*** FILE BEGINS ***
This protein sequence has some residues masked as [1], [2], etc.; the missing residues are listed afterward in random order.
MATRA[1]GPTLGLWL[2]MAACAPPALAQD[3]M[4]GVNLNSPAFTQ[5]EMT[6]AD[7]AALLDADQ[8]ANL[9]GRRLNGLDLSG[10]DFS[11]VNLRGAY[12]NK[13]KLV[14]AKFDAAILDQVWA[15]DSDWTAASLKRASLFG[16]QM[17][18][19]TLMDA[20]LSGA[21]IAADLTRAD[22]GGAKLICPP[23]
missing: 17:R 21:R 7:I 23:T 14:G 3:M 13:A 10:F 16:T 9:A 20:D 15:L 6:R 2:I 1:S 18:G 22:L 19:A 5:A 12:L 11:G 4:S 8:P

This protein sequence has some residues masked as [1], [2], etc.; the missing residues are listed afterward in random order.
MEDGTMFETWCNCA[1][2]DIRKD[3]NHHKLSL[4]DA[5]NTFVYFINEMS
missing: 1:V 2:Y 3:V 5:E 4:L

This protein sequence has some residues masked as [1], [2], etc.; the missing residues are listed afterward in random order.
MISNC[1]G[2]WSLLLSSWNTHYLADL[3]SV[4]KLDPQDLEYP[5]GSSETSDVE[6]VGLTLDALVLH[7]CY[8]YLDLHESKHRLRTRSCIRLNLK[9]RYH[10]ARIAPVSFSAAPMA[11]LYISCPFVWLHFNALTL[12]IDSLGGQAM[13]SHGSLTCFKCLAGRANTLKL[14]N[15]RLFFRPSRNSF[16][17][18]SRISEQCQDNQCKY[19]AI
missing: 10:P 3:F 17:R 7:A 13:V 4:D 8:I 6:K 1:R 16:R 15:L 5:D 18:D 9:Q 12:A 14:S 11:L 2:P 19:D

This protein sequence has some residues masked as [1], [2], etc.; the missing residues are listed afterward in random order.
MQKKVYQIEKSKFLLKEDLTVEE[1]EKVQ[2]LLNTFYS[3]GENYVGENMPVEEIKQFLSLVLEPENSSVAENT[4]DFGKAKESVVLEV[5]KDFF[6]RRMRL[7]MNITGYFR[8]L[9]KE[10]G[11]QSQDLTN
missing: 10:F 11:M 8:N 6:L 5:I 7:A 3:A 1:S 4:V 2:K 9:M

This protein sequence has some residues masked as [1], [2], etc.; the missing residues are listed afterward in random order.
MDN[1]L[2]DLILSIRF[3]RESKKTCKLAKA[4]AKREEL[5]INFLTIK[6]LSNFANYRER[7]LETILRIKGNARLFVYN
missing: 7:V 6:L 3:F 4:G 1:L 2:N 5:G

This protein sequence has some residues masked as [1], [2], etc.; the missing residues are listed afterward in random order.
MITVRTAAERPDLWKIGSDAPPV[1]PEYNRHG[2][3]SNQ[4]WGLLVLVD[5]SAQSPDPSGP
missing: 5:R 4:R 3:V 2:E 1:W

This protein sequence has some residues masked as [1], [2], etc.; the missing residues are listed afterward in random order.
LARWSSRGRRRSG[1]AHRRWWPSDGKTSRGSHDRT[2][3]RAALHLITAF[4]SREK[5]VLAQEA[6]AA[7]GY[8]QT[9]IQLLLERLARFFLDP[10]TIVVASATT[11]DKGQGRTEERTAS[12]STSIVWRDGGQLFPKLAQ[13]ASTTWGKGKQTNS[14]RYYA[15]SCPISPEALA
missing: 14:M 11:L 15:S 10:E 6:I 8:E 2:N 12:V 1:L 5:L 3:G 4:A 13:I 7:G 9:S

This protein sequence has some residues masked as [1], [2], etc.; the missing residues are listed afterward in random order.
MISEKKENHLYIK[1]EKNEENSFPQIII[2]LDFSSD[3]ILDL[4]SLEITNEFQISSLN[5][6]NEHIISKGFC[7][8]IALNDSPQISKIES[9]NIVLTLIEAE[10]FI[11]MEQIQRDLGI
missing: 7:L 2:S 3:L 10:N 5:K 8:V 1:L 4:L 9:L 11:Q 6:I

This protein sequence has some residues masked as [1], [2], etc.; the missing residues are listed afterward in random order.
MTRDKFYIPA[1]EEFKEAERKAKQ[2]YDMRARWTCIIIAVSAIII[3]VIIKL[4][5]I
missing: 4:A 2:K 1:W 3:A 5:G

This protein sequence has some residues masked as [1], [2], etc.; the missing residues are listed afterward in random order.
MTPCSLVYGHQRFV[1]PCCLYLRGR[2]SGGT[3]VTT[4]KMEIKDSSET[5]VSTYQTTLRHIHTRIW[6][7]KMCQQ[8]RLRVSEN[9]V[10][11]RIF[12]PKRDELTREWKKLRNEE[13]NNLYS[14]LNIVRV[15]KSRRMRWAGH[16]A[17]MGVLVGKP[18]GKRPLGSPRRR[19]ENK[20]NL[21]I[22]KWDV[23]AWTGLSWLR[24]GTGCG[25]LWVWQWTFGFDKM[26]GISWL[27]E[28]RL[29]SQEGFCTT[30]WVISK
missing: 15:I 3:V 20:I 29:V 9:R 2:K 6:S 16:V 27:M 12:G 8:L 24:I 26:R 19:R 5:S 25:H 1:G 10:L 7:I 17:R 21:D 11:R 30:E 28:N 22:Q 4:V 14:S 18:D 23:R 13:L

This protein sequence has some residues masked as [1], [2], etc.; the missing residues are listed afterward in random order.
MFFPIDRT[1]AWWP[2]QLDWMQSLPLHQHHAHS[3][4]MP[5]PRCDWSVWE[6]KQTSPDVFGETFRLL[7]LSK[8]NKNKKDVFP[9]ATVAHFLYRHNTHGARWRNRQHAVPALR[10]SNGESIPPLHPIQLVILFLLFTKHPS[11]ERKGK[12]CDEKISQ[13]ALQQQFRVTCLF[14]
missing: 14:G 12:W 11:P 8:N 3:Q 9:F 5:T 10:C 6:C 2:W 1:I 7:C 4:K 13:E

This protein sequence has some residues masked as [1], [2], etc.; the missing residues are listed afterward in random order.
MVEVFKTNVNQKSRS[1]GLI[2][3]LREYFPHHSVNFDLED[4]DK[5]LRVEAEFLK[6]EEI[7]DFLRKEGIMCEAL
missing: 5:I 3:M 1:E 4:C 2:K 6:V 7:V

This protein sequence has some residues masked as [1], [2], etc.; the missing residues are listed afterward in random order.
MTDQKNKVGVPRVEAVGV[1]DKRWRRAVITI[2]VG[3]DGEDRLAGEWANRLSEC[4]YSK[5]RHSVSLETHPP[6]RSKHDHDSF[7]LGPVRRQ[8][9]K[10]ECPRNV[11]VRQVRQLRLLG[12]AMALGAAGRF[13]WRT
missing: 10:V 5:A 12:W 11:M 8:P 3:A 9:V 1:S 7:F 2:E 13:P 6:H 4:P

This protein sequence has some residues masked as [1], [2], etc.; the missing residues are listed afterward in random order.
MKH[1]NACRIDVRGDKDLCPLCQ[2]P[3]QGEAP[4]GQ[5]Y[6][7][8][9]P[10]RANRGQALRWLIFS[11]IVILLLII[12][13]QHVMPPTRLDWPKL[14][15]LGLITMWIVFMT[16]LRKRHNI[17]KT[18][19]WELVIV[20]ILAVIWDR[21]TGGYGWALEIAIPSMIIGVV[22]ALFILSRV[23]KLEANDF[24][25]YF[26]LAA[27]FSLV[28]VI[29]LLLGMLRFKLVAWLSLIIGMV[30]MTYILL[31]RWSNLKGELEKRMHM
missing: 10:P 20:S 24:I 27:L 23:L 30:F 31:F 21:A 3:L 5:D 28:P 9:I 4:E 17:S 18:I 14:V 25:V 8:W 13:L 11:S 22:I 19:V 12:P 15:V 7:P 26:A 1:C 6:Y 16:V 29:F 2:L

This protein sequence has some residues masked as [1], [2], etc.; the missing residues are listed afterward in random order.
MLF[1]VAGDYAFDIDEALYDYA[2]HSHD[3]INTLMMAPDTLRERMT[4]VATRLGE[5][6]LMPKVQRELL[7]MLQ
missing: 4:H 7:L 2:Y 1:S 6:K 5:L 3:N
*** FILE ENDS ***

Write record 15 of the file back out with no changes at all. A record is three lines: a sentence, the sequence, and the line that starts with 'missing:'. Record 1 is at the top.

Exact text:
This protein sequence has some residues masked as [1], [2], etc.; the missing residues are listed afterward in random order.
MLF[1]VAGDYAFDIDEALYDYA[2]HSHD[3]INTLMMAPDTLRERMT[4]VATRLGE[5][6]LMPKVQRELL[7]MLQ
missing: 4:H 7:L 2:Y 1:S 6:K 5:L 3:N